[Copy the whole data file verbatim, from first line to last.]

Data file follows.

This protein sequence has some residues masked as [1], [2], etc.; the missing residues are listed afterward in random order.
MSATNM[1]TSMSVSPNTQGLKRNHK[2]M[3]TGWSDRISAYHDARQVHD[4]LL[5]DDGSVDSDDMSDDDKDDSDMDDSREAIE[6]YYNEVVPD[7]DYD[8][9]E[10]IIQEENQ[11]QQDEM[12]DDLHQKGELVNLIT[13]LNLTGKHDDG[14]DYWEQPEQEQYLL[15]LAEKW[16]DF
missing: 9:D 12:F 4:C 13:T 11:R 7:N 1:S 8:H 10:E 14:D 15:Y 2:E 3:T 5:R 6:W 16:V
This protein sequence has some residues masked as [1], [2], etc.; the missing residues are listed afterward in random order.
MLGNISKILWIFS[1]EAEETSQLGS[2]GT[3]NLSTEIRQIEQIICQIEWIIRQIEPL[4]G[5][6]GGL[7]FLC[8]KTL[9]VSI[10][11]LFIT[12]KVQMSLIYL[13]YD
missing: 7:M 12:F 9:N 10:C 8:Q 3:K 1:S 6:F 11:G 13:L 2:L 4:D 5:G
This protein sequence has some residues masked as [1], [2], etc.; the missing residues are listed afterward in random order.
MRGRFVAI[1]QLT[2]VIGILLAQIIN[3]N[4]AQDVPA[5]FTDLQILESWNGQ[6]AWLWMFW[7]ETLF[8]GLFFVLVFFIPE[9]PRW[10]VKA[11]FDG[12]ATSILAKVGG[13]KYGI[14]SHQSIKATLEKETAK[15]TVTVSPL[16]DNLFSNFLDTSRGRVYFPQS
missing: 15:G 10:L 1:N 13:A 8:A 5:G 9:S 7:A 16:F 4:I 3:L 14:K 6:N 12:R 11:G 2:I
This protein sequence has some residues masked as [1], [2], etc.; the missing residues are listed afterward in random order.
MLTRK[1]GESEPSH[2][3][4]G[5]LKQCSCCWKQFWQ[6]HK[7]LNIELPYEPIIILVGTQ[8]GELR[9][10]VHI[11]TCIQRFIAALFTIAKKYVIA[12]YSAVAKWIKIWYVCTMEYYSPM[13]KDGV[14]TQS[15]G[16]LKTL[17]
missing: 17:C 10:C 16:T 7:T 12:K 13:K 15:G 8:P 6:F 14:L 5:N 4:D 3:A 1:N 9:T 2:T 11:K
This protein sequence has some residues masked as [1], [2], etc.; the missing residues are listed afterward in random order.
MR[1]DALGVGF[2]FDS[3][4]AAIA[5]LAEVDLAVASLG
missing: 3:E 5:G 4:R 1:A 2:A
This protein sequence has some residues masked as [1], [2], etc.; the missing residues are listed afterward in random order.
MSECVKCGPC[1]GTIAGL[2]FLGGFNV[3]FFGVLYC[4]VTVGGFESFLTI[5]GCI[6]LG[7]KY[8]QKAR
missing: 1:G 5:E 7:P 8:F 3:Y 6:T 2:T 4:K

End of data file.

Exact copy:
This protein sequence has some residues masked as [1], [2], etc.; the missing residues are listed afterward in random order.
MSATNM[1]TSMSVSPNTQGLKRNHK[2]M[3]TGWSDRISAYHDARQVHD[4]LL[5]DDGSVDSDDMSDDDKDDSDMDDSREAIE[6]YYNEVVPD[7]DYD[8][9]E[10]IIQEENQ[11]QQDEM[12]DDLHQKGELVNLIT[13]LNLTGKHDDG[14]DYWEQPEQEQYLL[15]LAEKW[16]DF
missing: 9:D 12:F 4:C 13:T 11:R 7:N 1:S 8:H 10:E 14:D 15:Y 2:E 3:T 5:R 6:W 16:V
This protein sequence has some residues masked as [1], [2], etc.; the missing residues are listed afterward in random order.
MLGNISKILWIFS[1]EAEETSQLGS[2]GT[3]NLSTEIRQIEQIICQIEWIIRQIEPL[4]G[5][6]GGL[7]FLC[8]KTL[9]VSI[10][11]LFIT[12]KVQMSLIYL[13]YD
missing: 7:M 12:F 9:N 10:C 8:Q 3:K 1:S 6:F 11:G 13:L 2:L 4:D 5:G
This protein sequence has some residues masked as [1], [2], etc.; the missing residues are listed afterward in random order.
MRGRFVAI[1]QLT[2]VIGILLAQIIN[3]N[4]AQDVPA[5]FTDLQILESWNGQ[6]AWLWMFW[7]ETLF[8]GLFFVLVFFIPE[9]PRW[10]VKA[11]FDG[12]ATSILAKVGG[13]KYGI[14]SHQSIKATLEKETAK[15]TVTVSPL[16]DNLFSNFLDTSRGRVYFPQS
missing: 15:G 10:L 1:N 13:A 8:A 5:G 9:S 7:A 16:F 4:I 3:L 14:K 6:N 12:R 11:G 2:I
This protein sequence has some residues masked as [1], [2], etc.; the missing residues are listed afterward in random order.
MLTRK[1]GESEPSH[2][3][4]G[5]LKQCSCCWKQFWQ[6]HK[7]LNIELPYEPIIILVGTQ[8]GELR[9][10]VHI[11]TCIQRFIAALFTIAKKYVIA[12]YSAVAKWIKIWYVCTMEYYSPM[13]KDGV[14]TQS[15]G[16]LKTL[17]
missing: 17:C 10:C 16:T 7:T 12:K 13:K 15:G 8:P 6:F 14:L 5:N 4:D 3:A 1:N 9:T 2:T 11:K
This protein sequence has some residues masked as [1], [2], etc.; the missing residues are listed afterward in random order.
MR[1]DALGVGF[2]FDS[3][4]AAIA[5]LAEVDLAVASLG
missing: 3:E 5:G 4:R 1:A 2:A
This protein sequence has some residues masked as [1], [2], etc.; the missing residues are listed afterward in random order.
MSECVKCGPC[1]GTIAGL[2]FLGGFNV[3]FFGVLYC[4]VTVGGFESFLTI[5]GCI[6]LG[7]KY[8]QKAR
missing: 1:G 5:E 7:P 8:F 3:Y 6:T 2:T 4:K